Thomas Merckx / Postdoctoral researcher

UCLouvain / Ecology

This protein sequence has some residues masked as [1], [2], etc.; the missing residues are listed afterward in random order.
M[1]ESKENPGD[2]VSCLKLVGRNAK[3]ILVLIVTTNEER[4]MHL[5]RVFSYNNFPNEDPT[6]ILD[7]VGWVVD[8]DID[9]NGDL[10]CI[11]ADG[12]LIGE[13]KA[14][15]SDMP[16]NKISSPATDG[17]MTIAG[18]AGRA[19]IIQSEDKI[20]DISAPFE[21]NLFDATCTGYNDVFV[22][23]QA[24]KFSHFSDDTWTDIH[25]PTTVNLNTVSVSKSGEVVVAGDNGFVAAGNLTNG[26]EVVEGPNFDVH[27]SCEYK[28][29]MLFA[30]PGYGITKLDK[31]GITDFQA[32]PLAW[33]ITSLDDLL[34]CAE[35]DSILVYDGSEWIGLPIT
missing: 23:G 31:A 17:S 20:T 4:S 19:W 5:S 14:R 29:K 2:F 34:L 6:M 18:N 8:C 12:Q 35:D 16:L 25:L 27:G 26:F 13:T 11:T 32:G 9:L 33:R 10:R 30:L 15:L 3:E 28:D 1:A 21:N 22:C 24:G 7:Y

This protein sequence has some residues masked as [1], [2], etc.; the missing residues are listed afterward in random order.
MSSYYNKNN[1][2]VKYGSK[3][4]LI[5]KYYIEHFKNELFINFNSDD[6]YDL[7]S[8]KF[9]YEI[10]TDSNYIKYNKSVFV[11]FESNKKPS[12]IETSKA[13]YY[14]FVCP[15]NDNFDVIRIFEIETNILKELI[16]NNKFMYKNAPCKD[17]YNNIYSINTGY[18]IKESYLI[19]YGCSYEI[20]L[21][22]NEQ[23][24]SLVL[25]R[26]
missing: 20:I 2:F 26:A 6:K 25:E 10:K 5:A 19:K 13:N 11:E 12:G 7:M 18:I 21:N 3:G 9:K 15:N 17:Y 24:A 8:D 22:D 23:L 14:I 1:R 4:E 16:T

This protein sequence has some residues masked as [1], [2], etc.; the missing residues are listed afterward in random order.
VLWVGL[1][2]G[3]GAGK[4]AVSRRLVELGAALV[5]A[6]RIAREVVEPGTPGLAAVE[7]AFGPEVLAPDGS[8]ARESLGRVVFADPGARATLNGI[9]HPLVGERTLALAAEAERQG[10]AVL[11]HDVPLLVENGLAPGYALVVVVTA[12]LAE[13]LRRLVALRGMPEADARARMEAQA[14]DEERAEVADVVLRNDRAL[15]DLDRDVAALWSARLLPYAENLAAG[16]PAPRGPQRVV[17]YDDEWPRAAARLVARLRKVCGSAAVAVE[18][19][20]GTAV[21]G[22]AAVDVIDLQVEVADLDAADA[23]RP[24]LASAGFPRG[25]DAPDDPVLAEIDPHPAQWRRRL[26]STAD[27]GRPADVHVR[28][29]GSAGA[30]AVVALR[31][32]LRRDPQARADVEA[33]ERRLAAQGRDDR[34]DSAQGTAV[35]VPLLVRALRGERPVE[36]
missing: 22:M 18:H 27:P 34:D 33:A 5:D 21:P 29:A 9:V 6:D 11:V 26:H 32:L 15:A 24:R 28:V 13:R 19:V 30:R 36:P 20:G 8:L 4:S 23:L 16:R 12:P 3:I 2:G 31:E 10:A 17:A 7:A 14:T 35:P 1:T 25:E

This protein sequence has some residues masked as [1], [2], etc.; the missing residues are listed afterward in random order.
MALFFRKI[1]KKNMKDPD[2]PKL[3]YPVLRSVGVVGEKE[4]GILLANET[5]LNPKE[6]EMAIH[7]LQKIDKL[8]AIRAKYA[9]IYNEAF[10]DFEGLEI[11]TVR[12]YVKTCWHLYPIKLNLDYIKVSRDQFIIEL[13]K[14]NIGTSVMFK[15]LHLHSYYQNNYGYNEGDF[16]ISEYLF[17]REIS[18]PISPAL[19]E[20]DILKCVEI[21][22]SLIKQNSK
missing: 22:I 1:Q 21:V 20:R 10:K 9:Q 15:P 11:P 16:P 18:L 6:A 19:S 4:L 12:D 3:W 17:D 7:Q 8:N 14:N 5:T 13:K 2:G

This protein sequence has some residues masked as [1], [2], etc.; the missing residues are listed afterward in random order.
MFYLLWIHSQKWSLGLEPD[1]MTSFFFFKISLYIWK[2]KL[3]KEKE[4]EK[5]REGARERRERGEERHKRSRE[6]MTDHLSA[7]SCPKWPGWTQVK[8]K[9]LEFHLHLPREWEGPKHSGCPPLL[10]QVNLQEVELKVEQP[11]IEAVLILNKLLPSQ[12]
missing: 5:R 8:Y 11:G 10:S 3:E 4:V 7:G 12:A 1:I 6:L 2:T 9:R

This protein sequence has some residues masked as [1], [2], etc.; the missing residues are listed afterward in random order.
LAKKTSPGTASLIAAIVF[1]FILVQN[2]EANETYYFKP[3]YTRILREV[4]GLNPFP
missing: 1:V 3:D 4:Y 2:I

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I’m deeply concerned about the ongoing severe decline in biodiversity, as it is a process towards ever more simplified landscapes with the resulting impoverished ecosystems less resilient to environmental shocks. Where I live, it simply pains me having to walk, run or cycle in such landscapes, where nature is no longer plentiful but is barely scraping by due to the onslaught of the current system of intensive agriculture. Where I can, I give advice on how to cater for more native biodiversity in private gardens and in urban green infrastructure or nature reserves. I support organizations that aim to protect biodiversity. However, much more needs to be done. We need serious political action so that our environment is no longer treated as a dustbin, and so that much more space is safeguarded for nature. A key change is now needed within society to appreciate the many roles of worldwide biodiversity in our lives, to appreciate the damage we are causing to it, and to hence demand change. We need to adopt environmentally-inclusive views where minimizing harm to the environment is the norm. We need to rethink how we best use our land, for instance with an ecosystem service perspective in mind. We need to become less tolerant to all types of pollution (e.g. artificial light at night, air, soil and water pollution, noise pollution) and demand powerful mitigation actions so as to improve the quality of our surroundings. Not only social justice, but environmental justice too should be at the heart of politics. Climate change and biodiversity declines are two sides of the same coin: too many humans using the environment (e.g. the atmosphere) as a free dustbin. Now that the climate change time bomb has finally reached the political agenda, it is imperative to also add biodiversity to the discussion, and to the solutions. For instance, much is to be gained from nature-based solutions in terms of climate change mitigation and there are win-win impacts for climate and biodiversity; for instance, reducing the worldwide amount of cattle will not only significantly reduce the amount of greenhouse gas emissions, but many other pollutants too, and it comes with a huge opportunity to ecological restore land that is no longer needed to grow cow food. Climate action not only need to be social but green too!